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« Egypt Opposes Democracy - State Department Disappointed | Main | Haveil Havelim »

That's One Dysfunctional Family

According to the Rocky Mountain News, more and more Westerners think of wildlife as "family." Right. Except family don't normally think of each other as dinner.

Look, my dog is family, a companion. That bobcat shadowing me to make sure I don't get too close to her real family, not so much. CSU professor Mike Manfredo, who seems to be a last bastion of common sense in academia, is quoted extensively:

CSU professor Mike Manfredo, who headed the study, said 50 years ago when there were a higher number of people living in rural areas, the majority probably believed in hunting wild animals.

But as more people moved into the state, often from large U.S. cities, the number holding those beliefs began to change.

Television shows that foster concern and even familiarity with wildlife by those who may never go into the country contribute to the trend, Manfredo said.

The study even found some people who said if there was an accident involving a human and an animal, they would help the animal first.

The reason for the change in attitude, Manfredo said, is the people moving into western states come from highly urbanized areas, usually with higher personal incomes, and have attitudes more opposed to the traditional values of hunting and fishing.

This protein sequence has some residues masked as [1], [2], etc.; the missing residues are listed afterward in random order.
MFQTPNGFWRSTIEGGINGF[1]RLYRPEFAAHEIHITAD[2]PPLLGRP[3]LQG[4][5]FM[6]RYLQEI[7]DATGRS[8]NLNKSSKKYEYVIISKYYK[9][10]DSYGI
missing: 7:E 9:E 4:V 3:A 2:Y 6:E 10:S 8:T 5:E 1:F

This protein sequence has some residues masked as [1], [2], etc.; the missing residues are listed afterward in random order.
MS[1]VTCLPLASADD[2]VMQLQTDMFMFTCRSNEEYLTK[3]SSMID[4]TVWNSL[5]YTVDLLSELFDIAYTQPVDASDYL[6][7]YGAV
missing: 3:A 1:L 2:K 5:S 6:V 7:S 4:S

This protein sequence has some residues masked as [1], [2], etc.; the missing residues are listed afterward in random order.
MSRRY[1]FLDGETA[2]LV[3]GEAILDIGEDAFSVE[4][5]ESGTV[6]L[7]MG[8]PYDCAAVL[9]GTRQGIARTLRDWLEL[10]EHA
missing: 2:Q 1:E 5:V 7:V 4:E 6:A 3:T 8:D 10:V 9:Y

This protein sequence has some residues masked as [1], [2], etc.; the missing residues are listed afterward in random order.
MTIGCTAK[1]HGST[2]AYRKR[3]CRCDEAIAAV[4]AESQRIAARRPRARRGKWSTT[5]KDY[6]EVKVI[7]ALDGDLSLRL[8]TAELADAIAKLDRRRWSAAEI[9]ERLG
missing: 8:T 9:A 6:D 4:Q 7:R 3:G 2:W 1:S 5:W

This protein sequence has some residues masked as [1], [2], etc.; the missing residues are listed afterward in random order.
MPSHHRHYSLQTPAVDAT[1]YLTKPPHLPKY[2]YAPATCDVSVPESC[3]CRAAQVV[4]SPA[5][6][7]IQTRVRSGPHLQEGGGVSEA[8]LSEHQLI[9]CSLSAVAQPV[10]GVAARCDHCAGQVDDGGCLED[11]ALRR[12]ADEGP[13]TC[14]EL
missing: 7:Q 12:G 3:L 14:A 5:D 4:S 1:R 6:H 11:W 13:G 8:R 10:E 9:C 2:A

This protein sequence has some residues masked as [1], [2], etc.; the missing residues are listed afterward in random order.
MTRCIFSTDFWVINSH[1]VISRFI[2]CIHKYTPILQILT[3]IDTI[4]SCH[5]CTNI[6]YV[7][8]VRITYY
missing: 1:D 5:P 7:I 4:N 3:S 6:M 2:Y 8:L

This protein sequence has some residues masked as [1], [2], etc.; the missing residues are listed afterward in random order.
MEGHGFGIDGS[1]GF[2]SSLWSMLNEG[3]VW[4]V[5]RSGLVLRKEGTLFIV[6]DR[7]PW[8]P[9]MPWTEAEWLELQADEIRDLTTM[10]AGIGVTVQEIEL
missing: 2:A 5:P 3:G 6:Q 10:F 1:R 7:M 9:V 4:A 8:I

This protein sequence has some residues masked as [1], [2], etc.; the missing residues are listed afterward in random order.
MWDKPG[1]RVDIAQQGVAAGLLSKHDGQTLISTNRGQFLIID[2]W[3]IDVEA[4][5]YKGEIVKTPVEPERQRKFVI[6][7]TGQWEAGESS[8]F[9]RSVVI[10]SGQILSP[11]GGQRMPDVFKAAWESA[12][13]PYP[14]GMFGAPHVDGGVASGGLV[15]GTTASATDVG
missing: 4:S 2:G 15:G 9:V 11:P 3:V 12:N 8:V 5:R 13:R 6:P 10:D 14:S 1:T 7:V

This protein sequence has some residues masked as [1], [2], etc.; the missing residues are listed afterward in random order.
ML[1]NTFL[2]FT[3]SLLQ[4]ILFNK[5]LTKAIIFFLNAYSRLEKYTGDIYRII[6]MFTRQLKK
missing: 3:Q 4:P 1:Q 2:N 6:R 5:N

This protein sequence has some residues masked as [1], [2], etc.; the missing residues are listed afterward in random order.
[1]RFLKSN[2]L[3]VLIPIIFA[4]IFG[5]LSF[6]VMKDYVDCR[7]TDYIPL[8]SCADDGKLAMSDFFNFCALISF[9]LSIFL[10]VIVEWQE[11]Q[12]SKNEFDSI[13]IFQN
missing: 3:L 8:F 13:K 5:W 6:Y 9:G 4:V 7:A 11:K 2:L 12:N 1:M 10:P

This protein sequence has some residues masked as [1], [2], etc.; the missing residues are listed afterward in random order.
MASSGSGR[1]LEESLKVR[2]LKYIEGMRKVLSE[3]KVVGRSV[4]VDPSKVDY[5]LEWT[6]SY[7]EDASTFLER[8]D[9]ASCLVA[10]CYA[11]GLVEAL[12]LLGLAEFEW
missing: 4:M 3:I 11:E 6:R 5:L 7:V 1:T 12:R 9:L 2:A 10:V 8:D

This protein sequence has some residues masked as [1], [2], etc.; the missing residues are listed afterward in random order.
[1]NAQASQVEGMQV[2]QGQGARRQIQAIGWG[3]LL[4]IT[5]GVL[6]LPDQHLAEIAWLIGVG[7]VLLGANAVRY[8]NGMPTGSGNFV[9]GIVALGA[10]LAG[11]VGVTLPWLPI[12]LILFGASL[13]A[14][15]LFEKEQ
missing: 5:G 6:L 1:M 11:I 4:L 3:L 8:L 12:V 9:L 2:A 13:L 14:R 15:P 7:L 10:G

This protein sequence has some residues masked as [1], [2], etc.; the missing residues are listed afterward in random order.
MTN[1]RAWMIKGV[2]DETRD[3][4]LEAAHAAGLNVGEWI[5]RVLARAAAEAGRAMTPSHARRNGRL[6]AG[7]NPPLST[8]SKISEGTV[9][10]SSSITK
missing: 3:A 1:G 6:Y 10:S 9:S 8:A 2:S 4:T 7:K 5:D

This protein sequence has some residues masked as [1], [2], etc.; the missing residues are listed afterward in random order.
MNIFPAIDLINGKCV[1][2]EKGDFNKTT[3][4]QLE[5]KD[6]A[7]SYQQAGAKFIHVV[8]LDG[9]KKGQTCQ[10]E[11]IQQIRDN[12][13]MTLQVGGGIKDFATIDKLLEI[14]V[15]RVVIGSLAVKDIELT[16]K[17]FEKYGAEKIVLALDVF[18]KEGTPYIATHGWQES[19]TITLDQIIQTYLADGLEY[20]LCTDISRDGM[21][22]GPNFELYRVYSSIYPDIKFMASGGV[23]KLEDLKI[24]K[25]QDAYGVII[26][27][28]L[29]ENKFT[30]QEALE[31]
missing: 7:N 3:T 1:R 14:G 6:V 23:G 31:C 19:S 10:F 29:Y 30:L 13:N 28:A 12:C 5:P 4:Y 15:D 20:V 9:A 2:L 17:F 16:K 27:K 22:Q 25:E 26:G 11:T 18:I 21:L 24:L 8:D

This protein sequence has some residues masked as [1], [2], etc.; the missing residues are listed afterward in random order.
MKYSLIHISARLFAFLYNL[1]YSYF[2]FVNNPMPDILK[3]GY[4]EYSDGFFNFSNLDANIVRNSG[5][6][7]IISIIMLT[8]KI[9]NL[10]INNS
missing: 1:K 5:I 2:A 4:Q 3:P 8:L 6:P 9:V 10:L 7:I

This kind of romanticizing of wildlife is what leads to biopics like these. That these "activists" were probably dumber than the average bear doesn't seem to have diminished peoples' sympathy for them. This wasn't "tragic," except maybe as an indictment of their local public education system.

But it's not just that they've been inculcated with post-modern a-dog-is-a-boy-is-a-fish-is-a-mosquito attitudes. It's also the hair- and consciousness-raising experience of running into an animal without a plexiglass wall or a chain-link fence to help you out. People who have to deal with real bears on a regular basis tend to take a somewhat dimmer view. And in places where the bears have figured out that we're as scared of them as they are of us, it's starting to get testy again.

Just for fun, here's the data from the survey (not given online), with the remainder taking either a live-and-let-kill approach, or just not caring:

New Mexico35.231.93.3
North Dakota46.115.530.6
South Dakota49.915.134.8

And just for fun, I charted the difference between the bubbas and the pooh-bears against the state-by-state margin for Bush vs. Kerry:

There's an old joke that goes like this. The local government of Alberta, or Montana, or someplace where easterners go to indulge their fantasies, issues a bulletin. They advise backcountry hikers to wear bear bells to warn bears that they're coming, and to carry pepper spray for any bears that don't take the hint. They also suggest that you can tell black bears and grizzly bears apart by looking at their droppings. Black bear droppings are small and have seeds in them. Grizzly bear droppings have bells and smell like pepper.

These results shouldn't surprise anyone, especially someone who know what a pheasant hunt looks like, and that you don't crawl around on your belly to hunt deer. But it does seem to suggest a connection between understanding reality and having to deal with it on occasion.

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